Im building a backend for webapp(s), so that we can sell tickets for our events. The events ranges from 100-700 guests.

We sell tickets online and we would like to be able to scan the tickets at the entrance. This is done via a Barcode-128. But in the case it is not possible to scan the code, one should be able to type in the code and check it this way. So the code should not be longer than circa 12 digits.

Since on some location we have no internet it should be possible to download something like a public key before the festival.

I researched a little bit and found this. Which seemed like a fine solution. Simply take tow identifiers like the event- and order-id (maybe hash them), sign them and only take the first or last 5 digits of the signature and append them to the string. The verifier then can check the signature. But this mean that the verify either has to hold the privat key. To generate the whole signature and compare only a part of it or that the signature is very long. Am I right? I don't like this because the verifier should be independent from the seller.

Then I thought: okay let's do the same thing, take two identifiers and asymmetrically encrypt them. So I could share the private key and only if the second part can be decrypted with the public key and matches the first part the ticket is valid. The methods of async encryption that I know produce alway very long messages. So same problem as before.

Then I found this which seems fine. But im wondering if FPE is too easy to break since the checksum is only like 5 to 8 digits and that's not a lot of entropy.

Do I have to worry about this? Or does someone have a different, better idea? My knowledge of cryptography is ver limited. Maybe I understood something wrong.


1 Answer 1


Format Preserving Encryption would work fine. The change I would make is not using it as a 'checksum', but instead just taking the ticket number (which may be a value between 0 and, say, 699) and FPE encrypting that as a 12 digit number). That way, you don't have to worry about 'limited entropy', because breaking it would require either guessing the key (which, if it's 128 bits or more, is just too hard) or randomly guessing and hoping you hit on a valid barcode - in that case, if you issue 1,000 valid tickets (and so only values that decrypt to 0 through 999 are accepted), the probability of guessing correctly is $10^{3-12}$, that is, one in a billion - not real good odds.

The only issue I can see with FPE is that there are no common implementations (which is a shame - I believe FPE is a generally useful tool)

However, there is an alternative that is commonly available, and would work just as well - Message Authentication Codes (MAC).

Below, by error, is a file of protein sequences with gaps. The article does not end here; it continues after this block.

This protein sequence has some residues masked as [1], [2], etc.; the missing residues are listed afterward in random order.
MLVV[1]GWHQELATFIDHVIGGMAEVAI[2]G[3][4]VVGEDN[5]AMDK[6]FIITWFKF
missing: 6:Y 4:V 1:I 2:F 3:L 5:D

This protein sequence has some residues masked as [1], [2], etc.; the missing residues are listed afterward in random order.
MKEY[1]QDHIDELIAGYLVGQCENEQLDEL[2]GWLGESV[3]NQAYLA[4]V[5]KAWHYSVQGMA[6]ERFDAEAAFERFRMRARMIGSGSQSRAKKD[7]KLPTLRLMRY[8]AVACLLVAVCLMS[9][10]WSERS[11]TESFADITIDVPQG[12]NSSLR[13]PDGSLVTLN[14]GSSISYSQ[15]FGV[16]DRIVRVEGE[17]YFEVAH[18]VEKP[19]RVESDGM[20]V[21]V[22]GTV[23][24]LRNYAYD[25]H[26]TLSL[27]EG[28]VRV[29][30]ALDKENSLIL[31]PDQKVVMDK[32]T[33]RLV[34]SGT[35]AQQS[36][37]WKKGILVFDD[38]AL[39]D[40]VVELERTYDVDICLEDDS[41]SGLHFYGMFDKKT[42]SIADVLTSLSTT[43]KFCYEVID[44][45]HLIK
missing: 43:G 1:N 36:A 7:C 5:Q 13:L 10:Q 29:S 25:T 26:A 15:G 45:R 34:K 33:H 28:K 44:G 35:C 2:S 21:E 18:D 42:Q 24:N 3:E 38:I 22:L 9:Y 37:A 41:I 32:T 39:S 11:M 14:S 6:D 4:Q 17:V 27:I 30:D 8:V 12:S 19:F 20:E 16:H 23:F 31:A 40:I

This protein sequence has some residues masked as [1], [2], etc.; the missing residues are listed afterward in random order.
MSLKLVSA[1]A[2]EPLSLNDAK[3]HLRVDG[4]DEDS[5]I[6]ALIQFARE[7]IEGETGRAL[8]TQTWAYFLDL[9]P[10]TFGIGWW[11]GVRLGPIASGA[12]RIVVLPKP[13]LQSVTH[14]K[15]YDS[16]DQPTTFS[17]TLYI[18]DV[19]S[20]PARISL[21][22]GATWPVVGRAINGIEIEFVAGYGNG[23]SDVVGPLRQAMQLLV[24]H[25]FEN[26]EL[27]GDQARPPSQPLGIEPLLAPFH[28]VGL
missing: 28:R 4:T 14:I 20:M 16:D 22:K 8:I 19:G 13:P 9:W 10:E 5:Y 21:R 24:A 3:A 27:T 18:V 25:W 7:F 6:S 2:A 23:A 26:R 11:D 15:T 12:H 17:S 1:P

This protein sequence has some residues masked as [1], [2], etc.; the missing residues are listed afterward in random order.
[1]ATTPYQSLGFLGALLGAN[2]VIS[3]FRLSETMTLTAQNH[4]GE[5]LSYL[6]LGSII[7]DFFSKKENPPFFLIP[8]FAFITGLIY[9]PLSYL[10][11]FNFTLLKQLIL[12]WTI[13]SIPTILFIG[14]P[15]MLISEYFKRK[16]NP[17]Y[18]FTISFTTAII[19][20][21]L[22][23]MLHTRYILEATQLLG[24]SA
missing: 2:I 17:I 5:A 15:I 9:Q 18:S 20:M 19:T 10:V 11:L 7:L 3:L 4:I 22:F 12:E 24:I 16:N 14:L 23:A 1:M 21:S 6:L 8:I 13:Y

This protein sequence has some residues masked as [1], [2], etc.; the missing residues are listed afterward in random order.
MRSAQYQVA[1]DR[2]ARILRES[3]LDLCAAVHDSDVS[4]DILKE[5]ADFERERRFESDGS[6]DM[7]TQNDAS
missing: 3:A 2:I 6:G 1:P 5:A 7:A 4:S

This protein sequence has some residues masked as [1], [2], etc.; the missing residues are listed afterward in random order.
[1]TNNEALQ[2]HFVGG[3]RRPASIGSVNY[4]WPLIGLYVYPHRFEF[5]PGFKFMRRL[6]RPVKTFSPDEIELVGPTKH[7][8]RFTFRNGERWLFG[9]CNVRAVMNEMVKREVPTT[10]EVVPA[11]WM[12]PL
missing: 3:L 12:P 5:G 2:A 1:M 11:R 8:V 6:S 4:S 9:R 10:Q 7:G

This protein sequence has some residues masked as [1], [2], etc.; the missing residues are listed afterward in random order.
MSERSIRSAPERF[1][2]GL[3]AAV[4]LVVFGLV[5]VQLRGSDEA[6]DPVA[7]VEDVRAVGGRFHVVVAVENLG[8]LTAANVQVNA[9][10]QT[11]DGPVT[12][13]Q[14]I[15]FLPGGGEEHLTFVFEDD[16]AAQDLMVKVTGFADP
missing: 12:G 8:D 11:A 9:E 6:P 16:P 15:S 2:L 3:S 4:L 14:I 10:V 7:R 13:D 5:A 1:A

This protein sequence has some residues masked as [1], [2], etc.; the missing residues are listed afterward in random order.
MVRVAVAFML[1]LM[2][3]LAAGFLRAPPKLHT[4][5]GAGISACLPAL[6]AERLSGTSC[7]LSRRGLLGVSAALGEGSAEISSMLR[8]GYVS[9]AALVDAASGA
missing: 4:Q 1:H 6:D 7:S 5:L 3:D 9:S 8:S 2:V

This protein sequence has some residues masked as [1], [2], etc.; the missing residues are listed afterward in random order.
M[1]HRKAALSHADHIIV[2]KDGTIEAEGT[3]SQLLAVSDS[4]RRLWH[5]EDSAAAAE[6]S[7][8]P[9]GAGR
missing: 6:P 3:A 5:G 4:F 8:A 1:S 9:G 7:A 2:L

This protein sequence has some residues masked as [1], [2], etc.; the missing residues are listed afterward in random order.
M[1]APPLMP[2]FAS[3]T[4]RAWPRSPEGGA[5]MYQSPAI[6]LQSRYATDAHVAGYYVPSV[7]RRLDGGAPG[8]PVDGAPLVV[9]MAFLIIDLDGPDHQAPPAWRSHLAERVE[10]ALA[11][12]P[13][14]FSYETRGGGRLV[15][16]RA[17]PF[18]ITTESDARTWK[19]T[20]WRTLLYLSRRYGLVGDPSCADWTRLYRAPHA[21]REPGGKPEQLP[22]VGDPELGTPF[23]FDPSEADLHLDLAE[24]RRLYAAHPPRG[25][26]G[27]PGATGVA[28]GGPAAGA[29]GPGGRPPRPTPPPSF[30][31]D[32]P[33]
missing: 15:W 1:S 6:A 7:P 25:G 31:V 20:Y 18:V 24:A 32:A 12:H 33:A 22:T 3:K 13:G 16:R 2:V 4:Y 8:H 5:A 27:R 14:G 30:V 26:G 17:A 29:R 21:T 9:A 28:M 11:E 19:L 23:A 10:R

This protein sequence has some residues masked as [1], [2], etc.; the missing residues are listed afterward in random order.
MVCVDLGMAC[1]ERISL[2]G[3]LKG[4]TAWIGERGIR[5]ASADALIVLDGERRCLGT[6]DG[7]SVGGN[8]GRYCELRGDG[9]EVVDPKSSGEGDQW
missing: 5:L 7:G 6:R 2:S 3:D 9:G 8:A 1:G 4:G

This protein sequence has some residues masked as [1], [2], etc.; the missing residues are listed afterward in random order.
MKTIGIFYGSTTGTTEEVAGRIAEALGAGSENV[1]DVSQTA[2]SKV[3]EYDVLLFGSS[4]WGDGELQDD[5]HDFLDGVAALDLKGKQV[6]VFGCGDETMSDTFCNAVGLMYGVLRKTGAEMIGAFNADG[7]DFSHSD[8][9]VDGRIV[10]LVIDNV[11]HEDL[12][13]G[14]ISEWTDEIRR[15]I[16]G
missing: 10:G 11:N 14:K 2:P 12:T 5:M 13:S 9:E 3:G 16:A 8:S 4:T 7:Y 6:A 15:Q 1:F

A MAC works like a signature, except that there are not separate signing and verifying keys - instead, one key does both operations. You'd generate a random key, and give that to both the ticket issuer, and the ticket scanner (just like in the FPE idea).

What you'd do is have the first three digits of the ticket be the serial number 000-999 (or 699 if you have 700 guests). The rest of the digits would be the MAC of the first three digits, converted into decimal (and truncated appropriately). To validate the ticket, the scanner would take the first three digits, and compute the MAC (using the key it knows), and checks that to the last 9 digits.

This gives you the same security as the FPE idea, and MAC implementations are readily available. Of course, with an FPE, you don't have to worry about converting things into decimal (FPEs can work directly with decimal values); standard MACs work in binary, and so to make them decimal, some sort of base conversion will be needed; however base conversion code is far more straight-forward than working FPE code.

There are a number of types of MACs available; I'd stay away from MACs with an IV, and stick with either HMAC, KMAC and CMAC.

One final issue for you to consider (which has nothing to do about your question): one obvious attack would be to take a valid ticket, and run it through a copier, and generate a number of tickets which would all authenticate. If you have a single scanner, you can easily stop that (by having the scanner remember all the serial numbers it has seen before). If you have multiple, and they cannot communicate, well, that's a bigger issue.

  • $\begingroup$ okay thank you for the extensive answer! I can't upvote because I have too less karma. And thanks for the additional issue. I thought about this and think I found a good solution, that is working for us. But with the MACs i would have the same issue like the signing one I would have to share the secret which I don't like. Would there be another solution. Do you think it is possible to do what I want $\endgroup$
    – Alex
    Apr 7 at 22:31
  • $\begingroup$ @Alex: actually, FPE would share the same issue; if you don't trust the verifier with the key, it doesn't work. On the other hand, how much can you trust the verifier? If you can trust the verifier not to generate tickets for this event (but you don't want to trust them about other events), the obvious way to do that is to generate a fresh key for each event - for the scanner, only download the key for this event... $\endgroup$
    – poncho
    Apr 8 at 2:47
  • $\begingroup$ yeah I first thought there was a asymmetric way of doing this. but I only found one paper. I think I have to compromise $\endgroup$
    – Alex
    Apr 8 at 7:37
  • $\begingroup$ This does not meet the public requirement. With less than about 70 decimal digits (give or take), nothing secure will. $\endgroup$
    – fgrieu
    Apr 9 at 9:43

Your Answer

By clicking “Post Your Answer”, you agree to our terms of service, privacy policy and cookie policy

Not the answer you're looking for? Browse other questions tagged or ask your own question.